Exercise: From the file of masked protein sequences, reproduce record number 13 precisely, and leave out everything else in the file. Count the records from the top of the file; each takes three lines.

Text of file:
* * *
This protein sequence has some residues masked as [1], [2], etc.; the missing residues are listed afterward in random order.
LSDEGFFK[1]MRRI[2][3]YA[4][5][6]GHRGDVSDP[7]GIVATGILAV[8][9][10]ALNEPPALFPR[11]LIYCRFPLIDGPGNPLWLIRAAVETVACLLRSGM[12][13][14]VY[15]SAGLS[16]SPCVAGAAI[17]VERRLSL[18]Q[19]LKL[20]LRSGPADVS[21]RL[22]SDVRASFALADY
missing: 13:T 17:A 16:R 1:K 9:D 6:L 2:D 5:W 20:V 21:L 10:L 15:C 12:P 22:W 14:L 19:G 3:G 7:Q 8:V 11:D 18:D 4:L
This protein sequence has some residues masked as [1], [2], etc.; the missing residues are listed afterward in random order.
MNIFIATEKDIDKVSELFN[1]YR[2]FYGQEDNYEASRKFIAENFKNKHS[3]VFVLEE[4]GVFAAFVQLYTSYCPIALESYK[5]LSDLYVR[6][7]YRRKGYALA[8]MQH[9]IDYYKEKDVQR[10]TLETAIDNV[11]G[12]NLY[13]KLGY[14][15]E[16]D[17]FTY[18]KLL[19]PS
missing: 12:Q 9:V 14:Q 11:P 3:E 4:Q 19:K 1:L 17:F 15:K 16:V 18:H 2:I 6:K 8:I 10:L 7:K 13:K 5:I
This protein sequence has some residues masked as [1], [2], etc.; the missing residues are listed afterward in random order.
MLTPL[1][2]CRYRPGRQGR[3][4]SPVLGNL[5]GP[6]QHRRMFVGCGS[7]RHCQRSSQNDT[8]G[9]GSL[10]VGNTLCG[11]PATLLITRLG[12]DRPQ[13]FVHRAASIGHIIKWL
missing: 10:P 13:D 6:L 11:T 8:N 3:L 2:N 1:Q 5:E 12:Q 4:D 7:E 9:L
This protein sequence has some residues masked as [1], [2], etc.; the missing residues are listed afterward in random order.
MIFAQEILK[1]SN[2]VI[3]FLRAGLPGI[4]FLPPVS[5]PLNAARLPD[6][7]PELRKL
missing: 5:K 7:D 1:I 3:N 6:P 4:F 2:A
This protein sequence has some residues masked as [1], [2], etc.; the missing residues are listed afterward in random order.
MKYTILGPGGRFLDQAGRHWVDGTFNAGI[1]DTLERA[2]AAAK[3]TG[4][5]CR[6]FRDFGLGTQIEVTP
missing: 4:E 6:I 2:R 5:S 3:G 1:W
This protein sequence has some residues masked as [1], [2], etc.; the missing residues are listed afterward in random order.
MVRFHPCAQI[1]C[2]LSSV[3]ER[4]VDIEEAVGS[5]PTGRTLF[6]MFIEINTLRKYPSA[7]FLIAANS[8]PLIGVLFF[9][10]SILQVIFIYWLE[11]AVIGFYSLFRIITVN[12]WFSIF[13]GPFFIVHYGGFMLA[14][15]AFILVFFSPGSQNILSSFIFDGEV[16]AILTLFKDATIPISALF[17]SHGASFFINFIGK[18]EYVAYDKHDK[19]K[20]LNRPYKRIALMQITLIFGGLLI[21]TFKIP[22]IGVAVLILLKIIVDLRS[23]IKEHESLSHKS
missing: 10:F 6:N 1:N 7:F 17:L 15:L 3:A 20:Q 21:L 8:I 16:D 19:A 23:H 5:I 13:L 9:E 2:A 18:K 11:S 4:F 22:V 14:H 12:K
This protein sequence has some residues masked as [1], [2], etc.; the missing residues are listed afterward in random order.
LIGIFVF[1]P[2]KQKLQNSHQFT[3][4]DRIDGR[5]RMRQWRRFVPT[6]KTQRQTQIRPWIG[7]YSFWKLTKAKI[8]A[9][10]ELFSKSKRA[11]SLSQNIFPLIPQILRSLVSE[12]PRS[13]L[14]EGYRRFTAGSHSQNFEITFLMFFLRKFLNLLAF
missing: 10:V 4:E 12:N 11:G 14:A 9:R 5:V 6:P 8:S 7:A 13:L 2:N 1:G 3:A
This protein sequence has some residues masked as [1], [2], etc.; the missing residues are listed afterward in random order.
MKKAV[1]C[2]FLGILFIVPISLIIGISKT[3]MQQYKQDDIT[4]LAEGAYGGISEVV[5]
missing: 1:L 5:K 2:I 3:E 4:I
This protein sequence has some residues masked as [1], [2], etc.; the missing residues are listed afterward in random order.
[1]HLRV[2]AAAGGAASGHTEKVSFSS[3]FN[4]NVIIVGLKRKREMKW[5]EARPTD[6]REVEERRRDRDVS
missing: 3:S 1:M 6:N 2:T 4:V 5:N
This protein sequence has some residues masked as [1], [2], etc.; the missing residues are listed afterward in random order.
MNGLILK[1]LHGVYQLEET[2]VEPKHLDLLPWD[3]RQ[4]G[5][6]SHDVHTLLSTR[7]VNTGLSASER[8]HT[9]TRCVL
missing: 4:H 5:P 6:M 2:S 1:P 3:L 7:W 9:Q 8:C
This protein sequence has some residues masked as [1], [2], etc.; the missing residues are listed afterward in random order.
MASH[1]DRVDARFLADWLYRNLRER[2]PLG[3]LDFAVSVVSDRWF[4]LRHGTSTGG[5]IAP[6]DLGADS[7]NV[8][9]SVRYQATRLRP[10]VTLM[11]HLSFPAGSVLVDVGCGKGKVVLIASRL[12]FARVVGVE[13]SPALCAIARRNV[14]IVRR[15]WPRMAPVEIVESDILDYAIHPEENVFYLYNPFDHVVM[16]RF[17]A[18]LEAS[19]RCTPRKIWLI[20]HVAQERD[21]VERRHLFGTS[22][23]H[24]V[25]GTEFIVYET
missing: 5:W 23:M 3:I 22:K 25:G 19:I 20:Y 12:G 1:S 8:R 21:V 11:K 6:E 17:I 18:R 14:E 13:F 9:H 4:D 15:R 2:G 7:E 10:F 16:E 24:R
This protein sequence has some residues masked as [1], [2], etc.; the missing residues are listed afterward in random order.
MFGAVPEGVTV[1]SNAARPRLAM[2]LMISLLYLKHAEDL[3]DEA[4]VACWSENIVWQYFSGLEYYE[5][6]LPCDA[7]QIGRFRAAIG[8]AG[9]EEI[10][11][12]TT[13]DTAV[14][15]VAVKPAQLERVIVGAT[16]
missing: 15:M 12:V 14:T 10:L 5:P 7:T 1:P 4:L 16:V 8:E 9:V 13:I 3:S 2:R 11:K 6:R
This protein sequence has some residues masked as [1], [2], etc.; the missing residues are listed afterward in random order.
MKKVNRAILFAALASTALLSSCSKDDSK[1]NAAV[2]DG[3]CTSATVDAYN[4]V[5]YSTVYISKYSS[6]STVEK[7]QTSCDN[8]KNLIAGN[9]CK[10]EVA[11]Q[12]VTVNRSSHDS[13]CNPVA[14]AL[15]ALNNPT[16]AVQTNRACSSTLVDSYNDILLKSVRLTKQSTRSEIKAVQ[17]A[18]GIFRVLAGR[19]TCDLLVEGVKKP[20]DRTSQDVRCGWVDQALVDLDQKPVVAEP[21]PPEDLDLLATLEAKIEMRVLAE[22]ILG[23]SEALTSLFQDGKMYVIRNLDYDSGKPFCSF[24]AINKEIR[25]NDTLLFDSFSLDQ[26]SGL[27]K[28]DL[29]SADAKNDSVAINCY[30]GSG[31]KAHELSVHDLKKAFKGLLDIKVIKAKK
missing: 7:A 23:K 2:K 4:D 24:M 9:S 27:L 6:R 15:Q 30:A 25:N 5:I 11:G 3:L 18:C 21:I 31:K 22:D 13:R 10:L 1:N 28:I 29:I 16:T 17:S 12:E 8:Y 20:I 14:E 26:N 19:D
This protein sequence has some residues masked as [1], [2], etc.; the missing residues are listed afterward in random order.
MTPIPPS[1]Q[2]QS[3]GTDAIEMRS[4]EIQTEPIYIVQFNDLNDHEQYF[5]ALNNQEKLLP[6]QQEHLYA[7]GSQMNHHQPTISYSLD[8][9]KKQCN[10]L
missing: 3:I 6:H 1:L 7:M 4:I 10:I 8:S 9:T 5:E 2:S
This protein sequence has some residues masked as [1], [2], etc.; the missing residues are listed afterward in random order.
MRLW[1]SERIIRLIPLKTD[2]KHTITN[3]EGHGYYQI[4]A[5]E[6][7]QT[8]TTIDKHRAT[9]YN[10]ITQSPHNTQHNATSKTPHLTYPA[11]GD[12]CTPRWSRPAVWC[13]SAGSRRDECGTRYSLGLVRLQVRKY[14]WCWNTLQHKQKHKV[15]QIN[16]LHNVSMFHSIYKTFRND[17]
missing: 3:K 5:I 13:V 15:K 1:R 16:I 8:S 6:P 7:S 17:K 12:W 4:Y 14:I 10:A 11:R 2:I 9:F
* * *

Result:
This protein sequence has some residues masked as [1], [2], etc.; the missing residues are listed afterward in random order.
MKKVNRAILFAALASTALLSSCSKDDSK[1]NAAV[2]DG[3]CTSATVDAYN[4]V[5]YSTVYISKYSS[6]STVEK[7]QTSCDN[8]KNLIAGN[9]CK[10]EVA[11]Q[12]VTVNRSSHDS[13]CNPVA[14]AL[15]ALNNPT[16]AVQTNRACSSTLVDSYNDILLKSVRLTKQSTRSEIKAVQ[17]A[18]GIFRVLAGR[19]TCDLLVEGVKKP[20]DRTSQDVRCGWVDQALVDLDQKPVVAEP[21]PPEDLDLLATLEAKIEMRVLAE[22]ILG[23]SEALTSLFQDGKMYVIRNLDYDSGKPFCSF[24]AINKEIR[25]NDTLLFDSFSLDQ[26]SGL[27]K[28]DL[29]SADAKNDSVAINCY[30]GSG[31]KAHELSVHDLKKAFKGLLDIKVIKAKK
missing: 7:A 23:K 2:K 4:D 24:M 9:S 27:L 6:R 15:Q 30:A 25:N 5:I 11:G 3:L 18:C 21:I 31:K 22:D 13:R 10:L 1:N 28:I 29:I 16:T 17:S 12:E 8:Y 20:I 14:E 26:N 19:D